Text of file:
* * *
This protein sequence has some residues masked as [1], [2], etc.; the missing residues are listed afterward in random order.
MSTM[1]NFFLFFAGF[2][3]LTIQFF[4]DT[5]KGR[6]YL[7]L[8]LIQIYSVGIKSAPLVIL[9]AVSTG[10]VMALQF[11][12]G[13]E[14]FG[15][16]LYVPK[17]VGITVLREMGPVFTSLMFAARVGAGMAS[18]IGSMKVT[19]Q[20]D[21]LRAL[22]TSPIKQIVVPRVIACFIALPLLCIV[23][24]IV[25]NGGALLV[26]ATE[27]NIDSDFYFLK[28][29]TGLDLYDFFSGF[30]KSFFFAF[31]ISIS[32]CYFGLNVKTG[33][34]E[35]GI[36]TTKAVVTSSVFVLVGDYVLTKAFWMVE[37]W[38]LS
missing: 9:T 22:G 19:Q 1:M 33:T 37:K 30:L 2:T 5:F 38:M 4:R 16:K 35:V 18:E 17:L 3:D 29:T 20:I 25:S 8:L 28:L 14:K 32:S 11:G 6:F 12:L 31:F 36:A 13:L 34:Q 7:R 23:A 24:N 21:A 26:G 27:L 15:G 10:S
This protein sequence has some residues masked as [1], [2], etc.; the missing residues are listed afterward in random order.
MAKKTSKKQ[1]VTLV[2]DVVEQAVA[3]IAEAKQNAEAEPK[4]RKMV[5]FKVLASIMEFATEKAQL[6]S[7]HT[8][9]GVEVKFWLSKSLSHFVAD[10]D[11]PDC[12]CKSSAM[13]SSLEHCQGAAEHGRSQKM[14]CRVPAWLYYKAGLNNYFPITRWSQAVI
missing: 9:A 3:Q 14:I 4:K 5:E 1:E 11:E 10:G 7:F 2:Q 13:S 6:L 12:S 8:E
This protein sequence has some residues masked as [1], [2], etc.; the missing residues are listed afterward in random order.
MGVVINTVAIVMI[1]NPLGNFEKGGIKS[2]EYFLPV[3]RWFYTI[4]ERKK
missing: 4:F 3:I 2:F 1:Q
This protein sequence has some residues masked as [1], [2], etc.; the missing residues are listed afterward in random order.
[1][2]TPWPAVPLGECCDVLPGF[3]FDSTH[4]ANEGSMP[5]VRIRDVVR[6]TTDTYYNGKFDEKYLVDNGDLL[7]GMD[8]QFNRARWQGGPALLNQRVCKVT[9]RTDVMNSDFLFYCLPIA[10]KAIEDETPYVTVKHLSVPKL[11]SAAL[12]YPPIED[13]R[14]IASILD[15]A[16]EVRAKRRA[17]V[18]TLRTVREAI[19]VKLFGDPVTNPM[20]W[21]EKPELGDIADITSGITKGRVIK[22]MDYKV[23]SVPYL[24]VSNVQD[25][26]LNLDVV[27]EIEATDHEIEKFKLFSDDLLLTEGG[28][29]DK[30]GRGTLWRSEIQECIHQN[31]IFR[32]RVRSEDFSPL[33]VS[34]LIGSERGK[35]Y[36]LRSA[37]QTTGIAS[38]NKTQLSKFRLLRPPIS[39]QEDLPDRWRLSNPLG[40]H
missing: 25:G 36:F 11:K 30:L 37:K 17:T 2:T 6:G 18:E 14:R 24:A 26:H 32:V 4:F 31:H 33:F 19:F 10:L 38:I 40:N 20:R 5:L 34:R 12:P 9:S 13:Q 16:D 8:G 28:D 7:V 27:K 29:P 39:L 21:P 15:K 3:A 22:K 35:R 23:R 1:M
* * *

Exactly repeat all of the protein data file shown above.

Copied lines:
This protein sequence has some residues masked as [1], [2], etc.; the missing residues are listed afterward in random order.
MSTM[1]NFFLFFAGF[2][3]LTIQFF[4]DT[5]KGR[6]YL[7]L[8]LIQIYSVGIKSAPLVIL[9]AVSTG[10]VMALQF[11][12]G[13]E[14]FG[15][16]LYVPK[17]VGITVLREMGPVFTSLMFAARVGAGMAS[18]IGSMKVT[19]Q[20]D[21]LRAL[22]TSPIKQIVVPRVIACFIALPLLCIV[23][24]IV[25]NGGALLV[26]ATE[27]NIDSDFYFLK[28][29]TGLDLYDFFSGF[30]KSFFFAF[31]ISIS[32]CYFGLNVKTG[33][34]E[35]GI[36]TTKAVVTSSVFVLVGDYVLTKAFWMVE[37]W[38]LS
missing: 9:T 22:G 19:Q 1:M 33:T 37:K 30:L 2:T 5:F 38:M 4:R 16:K 35:V 18:E 17:L 3:D 29:T 20:I 25:S 8:L 28:L 14:K 32:S 11:G 6:F 12:L 31:F 36:A 13:L 34:Q 7:R 23:A 24:N 21:A 26:G 27:L 15:G 10:S
This protein sequence has some residues masked as [1], [2], etc.; the missing residues are listed afterward in random order.
MAKKTSKKQ[1]VTLV[2]DVVEQAVA[3]IAEAKQNAEAEPK[4]RKMV[5]FKVLASIMEFATEKAQL[6]S[7]HT[8][9]GVEVKFWLSKSLSHFVAD[10]D[11]PDC[12]CKSSAM[13]SSLEHCQGAAEHGRSQKM[14]CRVPAWLYYKAGLNNYFPITRWSQAVI
missing: 9:A 3:Q 14:I 4:K 5:E 1:E 11:E 10:G 7:F 2:Q 13:S 6:L 12:S 8:E
This protein sequence has some residues masked as [1], [2], etc.; the missing residues are listed afterward in random order.
MGVVINTVAIVMI[1]NPLGNFEKGGIKS[2]EYFLPV[3]RWFYTI[4]ERKK
missing: 4:F 3:I 2:F 1:Q
This protein sequence has some residues masked as [1], [2], etc.; the missing residues are listed afterward in random order.
[1][2]TPWPAVPLGECCDVLPGF[3]FDSTH[4]ANEGSMP[5]VRIRDVVR[6]TTDTYYNGKFDEKYLVDNGDLL[7]GMD[8]QFNRARWQGGPALLNQRVCKVT[9]RTDVMNSDFLFYCLPIA[10]KAIEDETPYVTVKHLSVPKL[11]SAAL[12]YPPIED[13]R[14]IASILD[15]A[16]EVRAKRRA[17]V[18]TLRTVREAI[19]VKLFGDPVTNPM[20]W[21]EKPELGDIADITSGITKGRVIK[22]MDYKV[23]SVPYL[24]VSNVQD[25][26]LNLDVV[27]EIEATDHEIEKFKLFSDDLLLTEGG[28][29]DK[30]GRGTLWRSEIQECIHQN[31]IFR[32]RVRSEDFSPL[33]VS[34]LIGSERGK[35]Y[36]LRSA[37]QTTGIAS[38]NKTQLSKFRLLRPPIS[39]QEDLPDRWRLSNPLG[40]H
missing: 25:G 36:F 11:K 30:L 37:K 17:T 2:T 6:G 18:E 14:R 24:A 26:H 32:V 4:F 31:H 33:F 19:F 10:L 38:I 40:N 20:R 5:L 34:R 12:P 9:S 13:Q 16:D 8:G 28:D 7:V 27:K 29:P 39:L 21:P 15:K 3:A 22:K 35:R 23:R 1:M